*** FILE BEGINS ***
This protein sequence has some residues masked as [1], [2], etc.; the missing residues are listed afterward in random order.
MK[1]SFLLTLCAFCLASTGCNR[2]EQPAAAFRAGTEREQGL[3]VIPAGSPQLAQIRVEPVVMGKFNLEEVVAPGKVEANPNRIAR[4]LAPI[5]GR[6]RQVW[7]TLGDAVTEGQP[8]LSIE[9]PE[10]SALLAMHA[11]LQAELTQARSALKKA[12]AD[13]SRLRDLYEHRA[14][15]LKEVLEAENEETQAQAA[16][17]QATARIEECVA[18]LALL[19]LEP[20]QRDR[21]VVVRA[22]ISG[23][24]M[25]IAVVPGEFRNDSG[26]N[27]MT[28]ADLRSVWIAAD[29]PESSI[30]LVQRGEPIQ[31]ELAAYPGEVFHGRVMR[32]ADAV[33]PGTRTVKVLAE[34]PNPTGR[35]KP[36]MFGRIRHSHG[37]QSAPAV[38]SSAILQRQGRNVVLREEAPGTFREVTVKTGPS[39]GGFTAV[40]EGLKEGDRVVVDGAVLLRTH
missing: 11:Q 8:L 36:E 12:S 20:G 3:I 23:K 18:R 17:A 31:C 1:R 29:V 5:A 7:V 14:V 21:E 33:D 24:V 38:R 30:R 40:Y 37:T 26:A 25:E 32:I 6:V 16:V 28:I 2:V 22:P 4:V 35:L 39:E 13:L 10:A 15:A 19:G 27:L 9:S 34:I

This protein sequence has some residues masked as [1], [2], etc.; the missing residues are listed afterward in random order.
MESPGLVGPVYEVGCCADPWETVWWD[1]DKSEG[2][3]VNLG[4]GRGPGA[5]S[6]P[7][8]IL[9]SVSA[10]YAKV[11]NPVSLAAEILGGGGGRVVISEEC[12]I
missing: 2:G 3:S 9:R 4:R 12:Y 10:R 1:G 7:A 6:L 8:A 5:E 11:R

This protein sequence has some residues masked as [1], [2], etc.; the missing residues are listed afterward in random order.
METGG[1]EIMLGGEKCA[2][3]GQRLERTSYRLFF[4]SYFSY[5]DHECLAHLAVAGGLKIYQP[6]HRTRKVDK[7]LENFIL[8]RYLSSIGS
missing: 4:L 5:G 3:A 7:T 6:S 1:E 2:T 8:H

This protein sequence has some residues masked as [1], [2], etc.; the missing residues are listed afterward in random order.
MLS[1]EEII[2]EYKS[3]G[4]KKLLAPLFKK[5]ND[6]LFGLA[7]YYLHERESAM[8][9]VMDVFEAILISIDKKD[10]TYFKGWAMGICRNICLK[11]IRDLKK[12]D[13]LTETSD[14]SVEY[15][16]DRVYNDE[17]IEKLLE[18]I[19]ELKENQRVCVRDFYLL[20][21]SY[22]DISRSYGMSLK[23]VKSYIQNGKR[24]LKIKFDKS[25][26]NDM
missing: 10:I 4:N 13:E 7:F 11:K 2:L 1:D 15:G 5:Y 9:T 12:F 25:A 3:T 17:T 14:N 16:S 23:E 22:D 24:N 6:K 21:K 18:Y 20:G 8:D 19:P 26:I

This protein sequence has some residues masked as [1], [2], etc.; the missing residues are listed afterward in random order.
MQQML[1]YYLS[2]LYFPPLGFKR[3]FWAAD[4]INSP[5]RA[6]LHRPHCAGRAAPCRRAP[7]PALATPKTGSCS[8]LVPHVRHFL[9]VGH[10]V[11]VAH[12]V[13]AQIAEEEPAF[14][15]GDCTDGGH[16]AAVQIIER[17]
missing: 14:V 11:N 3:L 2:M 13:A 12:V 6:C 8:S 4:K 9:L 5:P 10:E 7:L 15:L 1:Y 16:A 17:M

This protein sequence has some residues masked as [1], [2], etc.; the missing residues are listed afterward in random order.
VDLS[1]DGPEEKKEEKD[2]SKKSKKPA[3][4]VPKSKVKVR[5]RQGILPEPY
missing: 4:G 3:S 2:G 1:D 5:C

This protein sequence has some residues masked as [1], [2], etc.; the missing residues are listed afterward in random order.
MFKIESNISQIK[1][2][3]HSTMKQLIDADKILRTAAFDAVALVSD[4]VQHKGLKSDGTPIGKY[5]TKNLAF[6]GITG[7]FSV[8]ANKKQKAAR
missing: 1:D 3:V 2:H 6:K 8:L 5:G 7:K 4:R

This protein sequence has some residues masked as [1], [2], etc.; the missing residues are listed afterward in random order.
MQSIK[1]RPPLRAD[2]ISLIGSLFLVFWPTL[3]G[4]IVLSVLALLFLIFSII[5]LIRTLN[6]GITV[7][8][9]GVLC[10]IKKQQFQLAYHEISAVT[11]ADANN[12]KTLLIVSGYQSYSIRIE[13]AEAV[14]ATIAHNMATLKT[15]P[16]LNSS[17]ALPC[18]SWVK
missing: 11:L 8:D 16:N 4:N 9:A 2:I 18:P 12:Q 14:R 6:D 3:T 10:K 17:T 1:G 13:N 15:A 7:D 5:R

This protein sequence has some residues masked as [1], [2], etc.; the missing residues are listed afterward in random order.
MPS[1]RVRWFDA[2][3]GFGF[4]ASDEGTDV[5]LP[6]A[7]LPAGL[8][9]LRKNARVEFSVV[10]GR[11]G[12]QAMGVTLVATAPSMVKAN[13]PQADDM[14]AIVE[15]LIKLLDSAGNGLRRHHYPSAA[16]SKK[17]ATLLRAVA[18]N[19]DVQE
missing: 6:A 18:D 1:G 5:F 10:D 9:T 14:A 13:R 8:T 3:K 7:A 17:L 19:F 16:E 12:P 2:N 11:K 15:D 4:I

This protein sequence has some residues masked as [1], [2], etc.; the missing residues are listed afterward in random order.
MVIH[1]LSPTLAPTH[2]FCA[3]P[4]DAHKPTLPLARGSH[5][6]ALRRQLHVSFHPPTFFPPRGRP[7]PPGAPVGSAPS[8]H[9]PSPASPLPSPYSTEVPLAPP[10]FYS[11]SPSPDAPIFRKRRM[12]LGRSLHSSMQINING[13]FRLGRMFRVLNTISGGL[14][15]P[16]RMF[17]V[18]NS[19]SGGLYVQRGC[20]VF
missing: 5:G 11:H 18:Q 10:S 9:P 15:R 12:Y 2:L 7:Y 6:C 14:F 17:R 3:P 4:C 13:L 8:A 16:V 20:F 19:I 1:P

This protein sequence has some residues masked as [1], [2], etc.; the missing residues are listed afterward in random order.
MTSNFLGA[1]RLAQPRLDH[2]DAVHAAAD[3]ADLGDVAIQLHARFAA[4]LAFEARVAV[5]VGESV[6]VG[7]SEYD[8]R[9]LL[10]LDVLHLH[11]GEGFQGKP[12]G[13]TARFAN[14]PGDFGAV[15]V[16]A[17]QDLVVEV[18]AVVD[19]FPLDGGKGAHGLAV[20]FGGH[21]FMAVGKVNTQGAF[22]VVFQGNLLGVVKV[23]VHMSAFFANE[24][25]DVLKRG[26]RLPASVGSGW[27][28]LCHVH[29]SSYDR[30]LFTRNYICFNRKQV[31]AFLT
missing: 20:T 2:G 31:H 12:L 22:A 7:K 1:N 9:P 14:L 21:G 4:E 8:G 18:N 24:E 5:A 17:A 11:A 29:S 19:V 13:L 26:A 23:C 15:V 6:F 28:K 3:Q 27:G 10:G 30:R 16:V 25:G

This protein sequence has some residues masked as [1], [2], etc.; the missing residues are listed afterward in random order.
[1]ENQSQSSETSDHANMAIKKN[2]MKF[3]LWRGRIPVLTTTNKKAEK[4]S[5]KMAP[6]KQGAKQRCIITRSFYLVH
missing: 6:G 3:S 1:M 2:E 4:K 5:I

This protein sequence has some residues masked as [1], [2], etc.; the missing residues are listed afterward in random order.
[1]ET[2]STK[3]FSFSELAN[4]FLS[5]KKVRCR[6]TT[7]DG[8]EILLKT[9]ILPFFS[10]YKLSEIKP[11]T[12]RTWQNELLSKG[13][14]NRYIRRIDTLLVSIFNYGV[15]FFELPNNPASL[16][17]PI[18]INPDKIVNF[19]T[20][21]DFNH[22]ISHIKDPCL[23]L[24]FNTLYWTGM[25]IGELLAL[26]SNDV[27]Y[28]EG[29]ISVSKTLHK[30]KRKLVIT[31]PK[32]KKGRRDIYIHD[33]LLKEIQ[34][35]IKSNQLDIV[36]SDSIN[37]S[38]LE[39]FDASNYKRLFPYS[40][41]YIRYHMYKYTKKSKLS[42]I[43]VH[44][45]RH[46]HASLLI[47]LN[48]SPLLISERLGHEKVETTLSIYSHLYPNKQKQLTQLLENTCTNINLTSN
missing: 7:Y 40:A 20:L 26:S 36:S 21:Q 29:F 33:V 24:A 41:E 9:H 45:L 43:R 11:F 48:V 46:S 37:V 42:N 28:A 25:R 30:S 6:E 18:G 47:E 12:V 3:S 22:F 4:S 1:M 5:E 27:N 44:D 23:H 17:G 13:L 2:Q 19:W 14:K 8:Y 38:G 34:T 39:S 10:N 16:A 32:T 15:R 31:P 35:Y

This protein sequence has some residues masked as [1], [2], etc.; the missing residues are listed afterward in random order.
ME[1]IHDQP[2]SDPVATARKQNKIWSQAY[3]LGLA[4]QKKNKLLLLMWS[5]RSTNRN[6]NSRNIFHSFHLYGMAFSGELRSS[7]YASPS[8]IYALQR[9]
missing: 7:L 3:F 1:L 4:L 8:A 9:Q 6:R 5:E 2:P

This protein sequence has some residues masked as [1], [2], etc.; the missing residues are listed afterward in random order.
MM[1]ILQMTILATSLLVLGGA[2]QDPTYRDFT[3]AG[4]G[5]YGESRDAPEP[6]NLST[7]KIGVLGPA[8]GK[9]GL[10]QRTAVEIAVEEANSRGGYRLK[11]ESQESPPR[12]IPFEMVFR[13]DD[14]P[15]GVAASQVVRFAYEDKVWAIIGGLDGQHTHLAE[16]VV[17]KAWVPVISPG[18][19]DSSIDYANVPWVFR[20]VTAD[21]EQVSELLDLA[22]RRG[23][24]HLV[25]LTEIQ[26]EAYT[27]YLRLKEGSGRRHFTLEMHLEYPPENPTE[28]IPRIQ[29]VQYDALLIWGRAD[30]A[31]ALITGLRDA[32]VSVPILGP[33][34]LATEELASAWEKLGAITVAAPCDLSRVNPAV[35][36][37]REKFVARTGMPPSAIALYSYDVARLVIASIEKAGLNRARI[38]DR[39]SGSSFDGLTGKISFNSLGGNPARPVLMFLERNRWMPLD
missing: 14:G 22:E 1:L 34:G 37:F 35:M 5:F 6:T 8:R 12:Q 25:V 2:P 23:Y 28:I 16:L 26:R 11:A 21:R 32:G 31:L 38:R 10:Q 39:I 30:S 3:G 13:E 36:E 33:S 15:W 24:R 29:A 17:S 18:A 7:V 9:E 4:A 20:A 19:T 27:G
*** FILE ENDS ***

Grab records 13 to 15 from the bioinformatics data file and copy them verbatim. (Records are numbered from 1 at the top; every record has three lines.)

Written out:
This protein sequence has some residues masked as [1], [2], etc.; the missing residues are listed afterward in random order.
[1]ET[2]STK[3]FSFSELAN[4]FLS[5]KKVRCR[6]TT[7]DG[8]EILLKT[9]ILPFFS[10]YKLSEIKP[11]T[12]RTWQNELLSKG[13][14]NRYIRRIDTLLVSIFNYGV[15]FFELPNNPASL[16][17]PI[18]INPDKIVNF[19]T[20][21]DFNH[22]ISHIKDPCL[23]L[24]FNTLYWTGM[25]IGELLAL[26]SNDV[27]Y[28]EG[29]ISVSKTLHK[30]KRKLVIT[31]PK[32]KKGRRDIYIHD[33]LLKEIQ[34][35]IKSNQLDIV[36]SDSIN[37]S[38]LE[39]FDASNYKRLFPYS[40][41]YIRYHMYKYTKKSKLS[42]I[43]VH[44][45]RH[46]HASLLI[47]LN[48]SPLLISERLGHEKVETTLSIYSHLYPNKQKQLTQLLENTCTNINLTSN
missing: 7:Y 40:A 20:L 26:S 36:S 21:Q 29:F 33:V 24:A 41:E 9:H 45:L 43:R 11:F 48:V 46:S 37:V 42:N 28:A 25:R 30:S 6:E 18:G 47:E 12:V 3:S 22:F 4:S 1:M 5:E 27:N 44:D 23:H 17:G 13:L 2:Q 19:W 14:K 8:Y 38:G 34:T 39:S 10:N 16:A 32:T 15:R 31:P 35:Y

This protein sequence has some residues masked as [1], [2], etc.; the missing residues are listed afterward in random order.
ME[1]IHDQP[2]SDPVATARKQNKIWSQAY[3]LGLA[4]QKKNKLLLLMWS[5]RSTNRN[6]NSRNIFHSFHLYGMAFSGELRSS[7]YASPS[8]IYALQR[9]
missing: 7:L 3:F 1:L 4:L 8:A 9:Q 6:R 5:E 2:P

This protein sequence has some residues masked as [1], [2], etc.; the missing residues are listed afterward in random order.
MM[1]ILQMTILATSLLVLGGA[2]QDPTYRDFT[3]AG[4]G[5]YGESRDAPEP[6]NLST[7]KIGVLGPA[8]GK[9]GL[10]QRTAVEIAVEEANSRGGYRLK[11]ESQESPPR[12]IPFEMVFR[13]DD[14]P[15]GVAASQVVRFAYEDKVWAIIGGLDGQHTHLAE[16]VV[17]KAWVPVISPG[18][19]DSSIDYANVPWVFR[20]VTAD[21]EQVSELLDLA[22]RRG[23][24]HLV[25]LTEIQ[26]EAYT[27]YLRLKEGSGRRHFTLEMHLEYPPENPTE[28]IPRIQ[29]VQYDALLIWGRAD[30]A[31]ALITGLRDA[32]VSVPILGP[33][34]LATEELASAWEKLGAITVAAPCDLSRVNPAV[35][36][37]REKFVARTGMPPSAIALYSYDVARLVIASIEKAGLNRARI[38]DR[39]SGSSFDGLTGKISFNSLGGNPARPVLMFLERNRWMPLD
missing: 14:G 22:E 1:L 34:G 37:F 35:M 5:F 6:T 8:R 12:Q 25:V 2:P 23:Y 28:I 16:L 26:R 11:A 21:R 32:G 31:L 38:R 10:Q 39:I 30:S 3:G 13:E 36:E 33:S 15:W 24:R 29:A 17:S 18:A 7:V 9:E 4:A 20:A 19:T 27:G